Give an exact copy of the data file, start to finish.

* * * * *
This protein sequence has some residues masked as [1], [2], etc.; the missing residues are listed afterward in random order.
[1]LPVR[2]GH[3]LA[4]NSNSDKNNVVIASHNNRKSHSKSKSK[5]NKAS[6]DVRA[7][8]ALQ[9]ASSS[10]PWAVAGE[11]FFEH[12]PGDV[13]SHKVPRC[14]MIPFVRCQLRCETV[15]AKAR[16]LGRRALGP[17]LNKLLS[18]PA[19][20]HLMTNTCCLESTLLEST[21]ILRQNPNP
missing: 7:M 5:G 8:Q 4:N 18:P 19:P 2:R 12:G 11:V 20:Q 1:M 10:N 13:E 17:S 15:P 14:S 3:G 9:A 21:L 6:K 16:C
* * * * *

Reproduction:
This protein sequence has some residues masked as [1], [2], etc.; the missing residues are listed afterward in random order.
[1]LPVR[2]GH[3]LA[4]NSNSDKNNVVIASHNNRKSHSKSKSK[5]NKAS[6]DVRA[7][8]ALQ[9]ASSS[10]PWAVAGE[11]FFEH[12]PGDV[13]SHKVPRC[14]MIPFVRCQLRCETV[15]AKAR[16]LGRRALGP[17]LNKLLS[18]PA[19][20]HLMTNTCCLESTLLEST[21]ILRQNPNP
missing: 7:M 5:G 8:Q 4:N 18:P 19:P 2:R 12:G 11:V 20:Q 1:M 10:N 13:E 17:S 15:P 14:S 3:G 9:A 21:L 6:K 16:C